Eleanor Tallie – No Turning Back


Eleanor Tallie’s first EP is divided evenly between slow burn soul tunes, melodic mid tempo tracks, and hard-edged blues/funk fusion. Her voice is the guiding instrument rolling with it all. She has a wonderful mutability with her voice, an ability to elongate and stretch lines in unforgettable ways, and to find unsuspected depths in seemingly throwaway or tossed off lines. It works in perfect musical sympathy with the backing tracks and arrangements – Tallie’s obvious ear for knowing what musical landscapes work best for her results in a release that doesn’t have a single pound of fat on it. Everything here is geared for maximum effect and there isn’t a single component in any of No Turning Back’s six songs that feels unnecessary to the track as a whole.

She gets things off to a rousing start with the first song “Hell Or Heaven”. Lil Riah joins her as a guest vocalist for a small but significant part of the track and contrasts nicely with Tallie’s voice. This is a hard hitting opening and, like the rest of the album, ultra-reliant on the rhythm section’s groove. They are the music’s foundational element. Nothing happens on No Turning Back until the rhythm section establishes the base from which Tallie and her fellow players can explore. It’s scarcely more apparent anywhere than it is on the second song, “I Tried”. This is far and away the most melodic effort on No Turning Back and its hook has enormous commercial potential while remaining defiantly retro. The EP uses keyboards to excellent effect throughout all six songs. Most of the time, they provide understated color, but their larger contributions to a song like “I Tried” is a needed splash of color on an otherwise spartan arrangement. “Sunlight” embodies the EP at its most spartan. Despite the positivity filling much of No Turning Back, there’s an elegiac, melancholic note that fills the song.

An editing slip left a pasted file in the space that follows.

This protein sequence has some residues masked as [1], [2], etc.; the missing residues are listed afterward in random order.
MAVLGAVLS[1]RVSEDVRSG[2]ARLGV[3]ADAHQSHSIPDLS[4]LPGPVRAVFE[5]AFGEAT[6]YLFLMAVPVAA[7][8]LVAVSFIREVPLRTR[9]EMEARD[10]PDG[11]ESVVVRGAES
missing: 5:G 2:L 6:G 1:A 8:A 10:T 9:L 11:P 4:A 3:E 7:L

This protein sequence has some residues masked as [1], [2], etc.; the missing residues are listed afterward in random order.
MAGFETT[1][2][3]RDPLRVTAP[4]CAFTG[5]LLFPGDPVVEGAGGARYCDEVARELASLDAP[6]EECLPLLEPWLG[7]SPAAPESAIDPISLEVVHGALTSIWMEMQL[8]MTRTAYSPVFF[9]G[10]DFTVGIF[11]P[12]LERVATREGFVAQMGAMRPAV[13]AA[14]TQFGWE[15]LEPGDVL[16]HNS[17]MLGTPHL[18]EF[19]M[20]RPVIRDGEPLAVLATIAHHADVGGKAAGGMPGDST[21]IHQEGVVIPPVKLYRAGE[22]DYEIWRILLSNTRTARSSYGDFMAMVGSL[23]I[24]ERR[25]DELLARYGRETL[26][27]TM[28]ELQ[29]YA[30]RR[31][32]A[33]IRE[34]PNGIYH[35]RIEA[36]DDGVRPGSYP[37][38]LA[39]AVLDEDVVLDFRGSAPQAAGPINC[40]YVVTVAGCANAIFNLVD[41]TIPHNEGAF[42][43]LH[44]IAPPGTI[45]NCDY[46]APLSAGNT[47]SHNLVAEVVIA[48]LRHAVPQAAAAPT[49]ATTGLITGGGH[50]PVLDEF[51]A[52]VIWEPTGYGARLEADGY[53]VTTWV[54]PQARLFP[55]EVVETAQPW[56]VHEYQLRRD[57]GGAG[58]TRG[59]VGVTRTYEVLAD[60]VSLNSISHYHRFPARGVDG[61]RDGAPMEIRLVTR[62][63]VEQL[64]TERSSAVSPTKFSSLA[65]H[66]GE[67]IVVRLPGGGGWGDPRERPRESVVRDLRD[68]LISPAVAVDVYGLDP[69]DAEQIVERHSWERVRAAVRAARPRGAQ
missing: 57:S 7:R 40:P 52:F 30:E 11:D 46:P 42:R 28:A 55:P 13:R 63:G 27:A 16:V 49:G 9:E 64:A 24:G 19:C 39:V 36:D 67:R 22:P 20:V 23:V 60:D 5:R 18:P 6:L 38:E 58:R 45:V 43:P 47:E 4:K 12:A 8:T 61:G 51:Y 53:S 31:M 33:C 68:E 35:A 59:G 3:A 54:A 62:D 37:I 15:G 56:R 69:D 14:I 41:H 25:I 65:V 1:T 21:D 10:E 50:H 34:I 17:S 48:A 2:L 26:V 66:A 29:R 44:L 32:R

She perks things up again with the following cut, “My Present”. There’s a little bitterness and brio underlying her vocal performance here and it makes excellent use of some occasionally saucy attitude. The attitude dissipates on the EP’s second to last track, “Gotta Be Happy”, in favor of another soulful turn. It’s the EP’s longest song, coming close to seven minutes in length, but the extra time doesn’t weigh it down with undue bloat. The musicians and Tallie alike maintain their focus on the song’s melodic virtues and exploit them to the fullest while still taking turns sharing the spotlight. Some of this same design imposes itself on the EP’s final song, “A Real Man”. There are fierier guitar heroics, including a solo, than anywhere else on the album, but it never feels grafted on the song without reason. Everything on No Turning Back has a purpose and brings listeners closer to its emotional truth. These six songs are part of a larger piece and never sound too discordant next to each other. Debuts are frequently a hodgepodge of styles as the young performer tries to do too much and is still working out exactly who they are. There’s no such uncertainty here.


9 out of 10 stars.

Bradley Johnson